The Hidden Complexities in Fachlichkeit

Language 1: Medical Algorithms

The first project is the DSL we developed with Voluntis. It is described extensively in the SOSYM paper. The language is used by doctors and other healthcare professionals to describe diagnostics and medication algorithms. These algorithms are at the core of so-called companion apps that run on phones and help patients go through treatments by monitoring side-effects and recommending behaviors or medications.

Language 2: Salary/Tax Calculation

The second language lives in the space of salary and wage calculation: it is used to calculate things like income tax, deductions for employees who have a company car, or the Solidaritätszuschlag, a particular tax introduced as part of Germany’s reunification in the 90s. Each of the calculations can essentially be expressed in a few dozen lines of code and a few value lookups in tables. The details of the calculations and the values in the lookup tables are governed by law and other “external” regulations.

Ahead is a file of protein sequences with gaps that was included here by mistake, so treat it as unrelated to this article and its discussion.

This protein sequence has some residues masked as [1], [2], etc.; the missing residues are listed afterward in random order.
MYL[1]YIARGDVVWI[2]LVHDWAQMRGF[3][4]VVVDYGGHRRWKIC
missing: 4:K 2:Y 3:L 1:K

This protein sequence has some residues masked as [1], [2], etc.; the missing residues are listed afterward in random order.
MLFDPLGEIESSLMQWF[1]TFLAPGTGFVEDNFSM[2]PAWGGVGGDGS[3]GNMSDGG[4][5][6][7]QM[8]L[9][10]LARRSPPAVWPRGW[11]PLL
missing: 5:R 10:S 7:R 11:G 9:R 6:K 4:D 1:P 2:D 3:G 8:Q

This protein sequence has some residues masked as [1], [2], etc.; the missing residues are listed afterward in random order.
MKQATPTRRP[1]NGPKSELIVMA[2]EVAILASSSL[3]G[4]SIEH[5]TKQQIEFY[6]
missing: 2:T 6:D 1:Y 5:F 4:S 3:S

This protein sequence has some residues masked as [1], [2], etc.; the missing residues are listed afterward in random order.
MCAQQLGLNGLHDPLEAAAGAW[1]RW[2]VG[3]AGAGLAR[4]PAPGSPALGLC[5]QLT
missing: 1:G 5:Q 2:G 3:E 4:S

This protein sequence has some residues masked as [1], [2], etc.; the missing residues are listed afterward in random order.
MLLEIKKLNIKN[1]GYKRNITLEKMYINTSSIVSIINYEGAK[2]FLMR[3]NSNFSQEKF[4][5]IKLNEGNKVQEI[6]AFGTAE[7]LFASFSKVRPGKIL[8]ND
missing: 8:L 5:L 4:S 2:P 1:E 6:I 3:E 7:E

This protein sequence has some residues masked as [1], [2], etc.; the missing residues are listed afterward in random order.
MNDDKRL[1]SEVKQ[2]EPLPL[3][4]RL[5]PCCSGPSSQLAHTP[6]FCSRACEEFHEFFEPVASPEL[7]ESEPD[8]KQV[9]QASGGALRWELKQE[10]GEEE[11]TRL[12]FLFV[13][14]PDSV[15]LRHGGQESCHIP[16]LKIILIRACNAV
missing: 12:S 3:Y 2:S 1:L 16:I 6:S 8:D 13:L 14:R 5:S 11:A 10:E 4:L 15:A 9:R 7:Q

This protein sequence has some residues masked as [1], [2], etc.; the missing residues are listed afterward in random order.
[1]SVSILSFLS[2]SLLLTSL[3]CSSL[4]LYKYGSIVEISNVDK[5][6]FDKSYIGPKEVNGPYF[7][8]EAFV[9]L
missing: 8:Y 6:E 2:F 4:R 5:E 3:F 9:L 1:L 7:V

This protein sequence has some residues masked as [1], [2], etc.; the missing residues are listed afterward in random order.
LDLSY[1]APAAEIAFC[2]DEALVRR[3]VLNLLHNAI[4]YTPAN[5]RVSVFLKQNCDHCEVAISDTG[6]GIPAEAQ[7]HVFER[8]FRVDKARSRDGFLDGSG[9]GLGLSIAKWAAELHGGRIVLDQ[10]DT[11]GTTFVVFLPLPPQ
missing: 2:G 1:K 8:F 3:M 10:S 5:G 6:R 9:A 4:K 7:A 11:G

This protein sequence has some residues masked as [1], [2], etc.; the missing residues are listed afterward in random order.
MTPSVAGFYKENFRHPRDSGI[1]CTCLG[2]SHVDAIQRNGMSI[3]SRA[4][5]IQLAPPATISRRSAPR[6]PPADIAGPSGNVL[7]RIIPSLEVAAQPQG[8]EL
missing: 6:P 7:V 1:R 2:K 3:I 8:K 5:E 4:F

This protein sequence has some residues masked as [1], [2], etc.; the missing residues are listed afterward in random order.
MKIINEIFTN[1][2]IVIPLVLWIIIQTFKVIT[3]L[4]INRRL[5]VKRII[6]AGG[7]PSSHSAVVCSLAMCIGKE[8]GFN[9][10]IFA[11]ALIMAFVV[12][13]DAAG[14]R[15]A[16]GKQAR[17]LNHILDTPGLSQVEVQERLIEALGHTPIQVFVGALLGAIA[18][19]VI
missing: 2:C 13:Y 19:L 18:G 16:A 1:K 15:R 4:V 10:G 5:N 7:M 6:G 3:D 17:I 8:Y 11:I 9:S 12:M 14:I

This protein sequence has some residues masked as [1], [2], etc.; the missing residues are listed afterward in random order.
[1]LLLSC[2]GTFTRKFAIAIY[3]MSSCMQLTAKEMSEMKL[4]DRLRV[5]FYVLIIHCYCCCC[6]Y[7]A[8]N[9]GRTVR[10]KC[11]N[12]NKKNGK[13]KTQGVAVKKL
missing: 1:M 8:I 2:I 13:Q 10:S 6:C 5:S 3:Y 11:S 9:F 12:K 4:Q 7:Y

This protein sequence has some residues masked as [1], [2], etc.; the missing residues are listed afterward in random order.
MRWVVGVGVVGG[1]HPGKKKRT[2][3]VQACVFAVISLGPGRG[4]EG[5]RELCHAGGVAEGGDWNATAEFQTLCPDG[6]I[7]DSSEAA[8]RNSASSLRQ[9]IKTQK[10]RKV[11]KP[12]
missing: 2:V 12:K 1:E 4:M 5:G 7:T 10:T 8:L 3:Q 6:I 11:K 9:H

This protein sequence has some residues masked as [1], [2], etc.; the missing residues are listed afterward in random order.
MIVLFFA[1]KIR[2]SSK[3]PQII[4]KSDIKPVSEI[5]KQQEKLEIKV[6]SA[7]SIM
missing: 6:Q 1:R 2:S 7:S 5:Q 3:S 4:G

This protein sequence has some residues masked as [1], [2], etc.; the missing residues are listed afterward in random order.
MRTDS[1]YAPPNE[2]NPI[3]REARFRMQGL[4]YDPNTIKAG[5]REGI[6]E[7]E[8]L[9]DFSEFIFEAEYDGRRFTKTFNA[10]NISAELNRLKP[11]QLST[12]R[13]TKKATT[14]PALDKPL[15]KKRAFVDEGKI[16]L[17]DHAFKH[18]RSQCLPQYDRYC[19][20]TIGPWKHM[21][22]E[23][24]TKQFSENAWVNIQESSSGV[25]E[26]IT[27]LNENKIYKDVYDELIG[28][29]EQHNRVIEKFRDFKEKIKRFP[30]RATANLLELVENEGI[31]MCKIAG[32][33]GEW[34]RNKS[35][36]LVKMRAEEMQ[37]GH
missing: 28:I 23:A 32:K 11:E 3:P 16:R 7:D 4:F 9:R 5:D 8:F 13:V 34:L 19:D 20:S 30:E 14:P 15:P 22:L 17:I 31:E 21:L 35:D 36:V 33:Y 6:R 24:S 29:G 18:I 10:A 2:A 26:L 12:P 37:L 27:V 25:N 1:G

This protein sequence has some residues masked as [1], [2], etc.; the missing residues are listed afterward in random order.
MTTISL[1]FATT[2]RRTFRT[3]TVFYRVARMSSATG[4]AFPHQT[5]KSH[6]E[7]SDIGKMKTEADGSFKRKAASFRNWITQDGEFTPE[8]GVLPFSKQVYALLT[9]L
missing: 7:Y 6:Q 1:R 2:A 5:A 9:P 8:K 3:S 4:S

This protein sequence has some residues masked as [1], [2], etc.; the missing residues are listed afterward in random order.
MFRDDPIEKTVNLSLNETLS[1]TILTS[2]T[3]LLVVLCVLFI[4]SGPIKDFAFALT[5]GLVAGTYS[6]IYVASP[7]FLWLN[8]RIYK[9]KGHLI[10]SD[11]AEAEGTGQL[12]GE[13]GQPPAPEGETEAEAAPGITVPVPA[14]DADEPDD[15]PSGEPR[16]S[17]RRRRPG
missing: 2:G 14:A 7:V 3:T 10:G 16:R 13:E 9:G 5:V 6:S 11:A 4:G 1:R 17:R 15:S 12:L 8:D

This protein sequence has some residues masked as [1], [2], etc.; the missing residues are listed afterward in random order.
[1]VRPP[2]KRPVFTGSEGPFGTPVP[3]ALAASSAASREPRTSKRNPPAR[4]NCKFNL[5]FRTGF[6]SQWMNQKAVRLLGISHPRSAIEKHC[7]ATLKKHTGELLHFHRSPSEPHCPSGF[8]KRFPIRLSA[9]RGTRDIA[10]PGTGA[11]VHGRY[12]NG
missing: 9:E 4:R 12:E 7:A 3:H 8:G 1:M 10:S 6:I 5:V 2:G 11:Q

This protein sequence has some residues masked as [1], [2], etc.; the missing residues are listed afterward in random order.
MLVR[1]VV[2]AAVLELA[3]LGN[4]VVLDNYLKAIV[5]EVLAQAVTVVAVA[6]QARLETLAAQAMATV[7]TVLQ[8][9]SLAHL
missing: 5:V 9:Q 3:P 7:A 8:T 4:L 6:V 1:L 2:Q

Take-Away Points

Here is the crucial observation: the complexity in the salary/tax domain does not lie in the calculations themselves. Instead it hides behind a set of “non-functional” requirements. I am putting “non-functional” in quotes because these are non-functional requirements that are not technically motivated (like performance, scalability or data privacy). They are an inherent part of the domain, but they are not as apparent like those complex decisions in the medical companion apps.



Get the Medium app

A button that says 'Download on the App Store', and if clicked it will lead you to the iOS App store
A button that says 'Get it on, Google Play', and if clicked it will lead you to the Google Play store
Markus Voelter

Markus Voelter


software (language) engineer, science & engineering podcaster, cross-country glider pilot. On medium mostly for the software stuff.